Hopefully you had a blessed week filled with many signs of God’s love and His presence. Keep your eyes open, He is alive and always present in your life!
On this third Sunday of Easter, we continue to hear Gospel accounts of Jesus’ appearances to his disciples following his Resurrection. Today’s reading, taken from the Gospel of Luke, follows immediately after the report of Jesus’ appearance to his disciples on the road to Emmaus. This is the event being recounted by the disciples in the opening verse of today’s Gospel.
Consistently in the reports of Jesus’ post-Resurrection appearances, Jesus greets his disciples with the words, “Peace be with you.” This is a most appropriate greeting. The disciples have witnessed the death of someone they loved, and they now fear for their own lives as well. Peace is what they need more than anything else. Jesus often connects this greeting of peace with another gift—forgiveness. In today’s Gospel, this connection is made in the final verses.
Even as they hear Jesus’ greeting of peace, the disciples are startled and terrified. They are uncertain about what to make of the figure before them and, quite understandably, they mistake Jesus for a ghost. Yet the figure before them is not a ghost; Jesus invites them to experience his resurrected body with their senses, to look and to touch. The figure before them is flesh and bone, still bearing the marks of crucifixion. Although the disciples cannot forget his suffering and death, peace begins to take root in their hearts, as their fears turn to joy and amazement.
As further proof of his identity and of his resurrected body, Jesus eats with his disciples. The disciples have known Jesus best through the meals that he has shared with them. Descriptions of these meals are a defining element of Luke’s Gospel. By eating with his disciples after his Resurrection, Jesus recalls all these meals, and most importantly, he recalls the Last Supper.
Luke’s report of the Last Supper and the meals that Jesus shared after his Resurrection unveil for us the significance of the Eucharist. So, too, our celebration of the Mass is an encounter with Jesus, through the Word and the Sacrament of the Eucharist. As Jesus commissions his disciples to be witnesses to what Scriptures foretold, our celebration of the Eucharist commissions us. Like the disciples, we are sent to announce the good news of Jesus’ forgiveness of sins.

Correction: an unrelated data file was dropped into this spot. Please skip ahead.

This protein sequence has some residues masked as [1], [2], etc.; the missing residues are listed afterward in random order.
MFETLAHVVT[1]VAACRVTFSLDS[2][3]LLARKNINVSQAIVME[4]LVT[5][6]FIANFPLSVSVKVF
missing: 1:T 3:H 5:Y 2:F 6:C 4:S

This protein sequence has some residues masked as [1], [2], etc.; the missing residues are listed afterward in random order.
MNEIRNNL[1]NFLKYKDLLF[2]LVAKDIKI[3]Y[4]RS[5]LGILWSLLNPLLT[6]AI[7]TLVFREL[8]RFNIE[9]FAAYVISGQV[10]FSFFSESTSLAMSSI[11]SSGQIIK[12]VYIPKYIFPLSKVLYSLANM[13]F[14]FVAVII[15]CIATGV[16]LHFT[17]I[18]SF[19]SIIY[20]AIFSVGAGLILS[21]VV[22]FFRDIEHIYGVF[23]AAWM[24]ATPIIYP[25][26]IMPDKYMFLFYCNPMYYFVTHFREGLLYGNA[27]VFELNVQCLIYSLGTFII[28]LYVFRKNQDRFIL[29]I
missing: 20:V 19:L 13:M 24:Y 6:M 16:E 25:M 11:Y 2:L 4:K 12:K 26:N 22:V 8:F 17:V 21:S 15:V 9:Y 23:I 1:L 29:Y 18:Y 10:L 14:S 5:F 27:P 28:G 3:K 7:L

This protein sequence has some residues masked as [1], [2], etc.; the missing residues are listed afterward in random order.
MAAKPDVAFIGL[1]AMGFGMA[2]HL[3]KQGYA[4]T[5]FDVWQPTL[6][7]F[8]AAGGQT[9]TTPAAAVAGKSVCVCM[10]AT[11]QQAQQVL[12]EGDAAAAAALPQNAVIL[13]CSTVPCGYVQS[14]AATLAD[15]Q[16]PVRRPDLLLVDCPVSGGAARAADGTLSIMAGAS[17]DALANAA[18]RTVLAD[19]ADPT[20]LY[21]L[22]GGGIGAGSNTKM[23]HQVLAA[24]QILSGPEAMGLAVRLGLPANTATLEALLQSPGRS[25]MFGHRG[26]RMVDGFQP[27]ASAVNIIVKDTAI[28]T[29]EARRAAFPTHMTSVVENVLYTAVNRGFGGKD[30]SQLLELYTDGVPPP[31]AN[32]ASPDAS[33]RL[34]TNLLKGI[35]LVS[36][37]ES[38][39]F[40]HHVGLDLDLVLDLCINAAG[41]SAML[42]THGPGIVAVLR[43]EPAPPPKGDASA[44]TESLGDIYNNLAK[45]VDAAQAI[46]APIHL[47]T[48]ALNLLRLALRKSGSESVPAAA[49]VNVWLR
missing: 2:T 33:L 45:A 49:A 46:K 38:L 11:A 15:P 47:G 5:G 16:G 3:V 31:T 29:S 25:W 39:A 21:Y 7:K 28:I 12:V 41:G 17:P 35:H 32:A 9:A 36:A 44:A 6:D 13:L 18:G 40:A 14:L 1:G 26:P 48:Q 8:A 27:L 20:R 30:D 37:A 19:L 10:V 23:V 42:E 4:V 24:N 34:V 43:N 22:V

P.S. I’d like to thank all of you for coming last Sunday for The Divine Mercy Hour. It was truly a blessing to celebrate God’s Mercy with you. We had three priests ministering the sacrament of reconciliation for many people. The Adoration of the Blessed Sacrament was beautiful. Thank you, Pat and your crew, for the uplifting music. Please, never stop praising God’s Mercy, because “it endures forever!”
Over this weekend you will see a new statue in our church, the statue of St. Michael the Archangel. One of the first things that really surprised me when I came to St. Genevieve – St. Maurice parish was the prayer to St. Michael. When I started that prayer after my first Mass, people immediately responded. Being a Michaelite, a member of St. Michael the Archangel religious community it’s my obligation to spread his message. Every third Tuesday we celebrate The Devotion to St. Michael, and to have his statue in the church is crucial. Why should we develop our devotion to St. Michael?
Michael, Hebrew Mikhaʾel, Arabic Mīkāl or Mīkhāʾīl, means Who is like God!!! He is repeatedly depicted as the “great captain,” the leader of the heavenly hosts, and the warrior helping the children of Israel. Early in the history of the Christian church he came to be regarded as the helper of the church’s armies against the heathen and against the attacks of the Devil. He holds the secret of the mighty “word” by the utterance of which God created heaven and earth, and he was “the angel who spoke to Moses at Mount Sinai” ( Acts 7:38). The numerous representations of Michael in art reflect his character as a warrior: he is shown with a sword, in combat with or triumph over a dragon, from the story in the Book of Revelation. May St. Michael always protect us and our parish Community from the Devil and his attacks. May we always proclaim through our life “Who is like God.”
You are all invited on this Tuesday for 7 pm Mass and the exposition of the Blessed Sacrament with the chaplet to St. Michael. Just before Mass we’ll bless our new statue and entrust our parish to St. Michael’s powerful protection. St. Michael – pray for us.
May your week be blessed!